Dad’s First Car!
By Bill Shepard
It was a shiny black four door T Model Ford! Of course it was used, it seemed everything Dad bought was used! That was alright! Anyone who has kept up with my writings in the paper already knows the story about the car and how Dad became its owner, but for those that may not know, I will tell it again.
After weeks of negotiations Dad purchased the car for twenty dollars. He was aiming at a price of eighteen dollars, but the owner would not budge off of twenty. He said he had already moved off of twenty-two dollars. Anyway, Dad bought the car and we had moved up another notch on the social ladder!
Unless the reader has visited a museum or is as old as Methuselah, there is a chance you have never laid eyes on a T-Model Ford! I have memories of driving one when I was a budding teenager. I could have owned it for ten dollars, but that is another story.
Dad’s car had four doors, but no wind up glass windows. Instead of glass windows, there were slide curtains. For some reason, Dad did not get the curtains when he bought the car. I suppose they cost extra. On cold and rainy days, if we were in the car, Mama would hang one of her quilts over the open window space to keep out the cold and rain. Sometimes she would let the children sit in the floor space and spread a quilt over us. Of course we didn’t travel much during the cold rainy days.
The one time that I remember most was when we were visiting one of my uncles that lived in the country near to Hartsville. We all loaded up to go to town. There was a car full of folk in the car. In town, we went to Coker’s Dime Store. Just about everything in Hartsville was owned by the Coker family. Inside the store, my cousin saw a Jew’s Harp, pronounced juice harp and he wanted that thing. Of course, his Dad wouldn’t buy it and that boy pitched a temper tantrum right there in the store. If I‘d had a dime, I would have bought it for him. Mama rushed all of us to the car and the men folk followed shortly. It started to rain and Mama placed all of us in the back floor under a quilt and we were off homeward. That boy screamed all the way home, “Daddy, I want a Jew’s Harp!” Can you imagine being covered in a quilt and someone screaming in your ears? The old car bounced along the miles of dirt road, keeping rhythm to that boy’s screaming. When we arrived home that boy got a good whipping and I was glad!
T-Model Fords were not equipped with a self-starter. You were given a crank with which to start the car. It was a crude piece of iron rod that fit into a slot that would allow one to turn the motor. When the motor started, the crank was removed and the car was ready to move. On the floor underneath the steering wheel, three pedals were located. One pedal to go forward, one to move backwards, and one to stop. Two levers that were located on the steering rod underneath the steering wheel determined how fast one could travel. One lever was for gas, the other for spark. The trick was to know how much of which to give! Too much spark and the motor would backfire! I never realized how complicated the old car was until I have tried to write about it!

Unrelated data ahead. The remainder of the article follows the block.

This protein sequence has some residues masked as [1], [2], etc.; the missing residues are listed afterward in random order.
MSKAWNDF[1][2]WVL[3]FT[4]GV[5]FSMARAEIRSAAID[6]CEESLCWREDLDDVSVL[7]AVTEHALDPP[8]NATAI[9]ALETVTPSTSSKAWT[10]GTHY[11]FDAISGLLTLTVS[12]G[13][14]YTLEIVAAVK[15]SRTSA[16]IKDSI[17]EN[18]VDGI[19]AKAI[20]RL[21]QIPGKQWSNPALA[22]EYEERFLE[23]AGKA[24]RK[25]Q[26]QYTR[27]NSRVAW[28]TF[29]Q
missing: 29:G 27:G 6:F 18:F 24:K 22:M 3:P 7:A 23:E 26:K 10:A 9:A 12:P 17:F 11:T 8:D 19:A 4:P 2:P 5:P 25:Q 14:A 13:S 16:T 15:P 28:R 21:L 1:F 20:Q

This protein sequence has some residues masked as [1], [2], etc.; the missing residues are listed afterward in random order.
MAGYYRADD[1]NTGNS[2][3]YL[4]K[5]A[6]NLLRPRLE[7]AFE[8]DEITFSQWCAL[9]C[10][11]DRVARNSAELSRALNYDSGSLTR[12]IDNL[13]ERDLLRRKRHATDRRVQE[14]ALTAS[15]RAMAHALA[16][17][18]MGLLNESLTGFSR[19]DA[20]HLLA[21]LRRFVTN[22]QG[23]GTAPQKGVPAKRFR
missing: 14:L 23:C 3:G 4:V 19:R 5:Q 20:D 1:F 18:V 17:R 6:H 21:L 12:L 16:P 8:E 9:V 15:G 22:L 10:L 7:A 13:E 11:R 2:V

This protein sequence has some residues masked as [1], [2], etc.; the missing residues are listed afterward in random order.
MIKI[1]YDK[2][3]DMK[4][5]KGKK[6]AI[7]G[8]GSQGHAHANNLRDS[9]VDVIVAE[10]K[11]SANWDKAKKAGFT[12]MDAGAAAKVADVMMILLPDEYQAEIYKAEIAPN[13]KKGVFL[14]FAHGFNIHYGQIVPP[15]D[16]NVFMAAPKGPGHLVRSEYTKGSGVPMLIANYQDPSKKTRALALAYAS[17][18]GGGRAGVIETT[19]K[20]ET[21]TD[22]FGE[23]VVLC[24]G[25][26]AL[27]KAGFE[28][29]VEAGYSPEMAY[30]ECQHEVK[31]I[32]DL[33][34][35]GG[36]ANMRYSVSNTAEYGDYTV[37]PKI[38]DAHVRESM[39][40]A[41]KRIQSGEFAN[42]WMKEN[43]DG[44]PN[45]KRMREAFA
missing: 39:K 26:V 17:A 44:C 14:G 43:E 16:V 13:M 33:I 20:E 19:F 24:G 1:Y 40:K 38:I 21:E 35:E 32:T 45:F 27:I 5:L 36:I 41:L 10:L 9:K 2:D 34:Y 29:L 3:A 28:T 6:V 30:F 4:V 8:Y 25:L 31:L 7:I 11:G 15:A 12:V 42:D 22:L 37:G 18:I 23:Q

We seldom made a trip anywhere in the old car without having at least one or more flat tires to be repaired. Patching the inner tubes could be a job! When jacking the wheel up and removing the wheel, often the jack would fall and that would really be a problem! Once the wheel was jacked up, we had to remove the inner-tube, find the hole, place the patch over it, then pump the air back into the tire. Hours could be spent getting the tire fixed. Dad would sweat and I would play along the roadside. Not many cars would be seen passing in those days.
The rough and bumpy dirt roads were hard on the old cars in those early times. Dad often said that if he drove along Smith Avenue, and the old car was still together in the end, it had to be a good car!
I don’t know how long we kept the old T-Model, but there came a day that Dad moved up to the next level. That was a sleek looking A-Model Ford! We were really moving on up in our world! Davis and Clanton, forerunners of the big Auto Sales on the Hartsville Road today, was the place to buy a used A-Model Ford! They were brought down from the north and looked like new! I don’t know how many of the old cars Dad bought in his lifetime, but there were several. Finally, in 1937, Dad bought his first and only new car. It was a 1937 Plymouth and he bought it from Davis and Cannon, located at the edge of N. Main. Wow! What a beauty it was! It cost a whopping seven hundred dollars!
Dad had promised us a trip to Myrtle Beach when he got his new car! There was so much excitement in the weeks ahead. Next time!
Mr. Shepard is a native of Darlington, S.C., and a current resident of Piedmont, S.C. He is the author of “Mill Town Boy” and “Bruised”. He has been sharing his tales of growing up in Darlington for decades, and we are delighted to share them each week.
His mailing address for cards and letters is: Bill Shepard 324 Sunny Lane, Piedmont, S.C., 29673.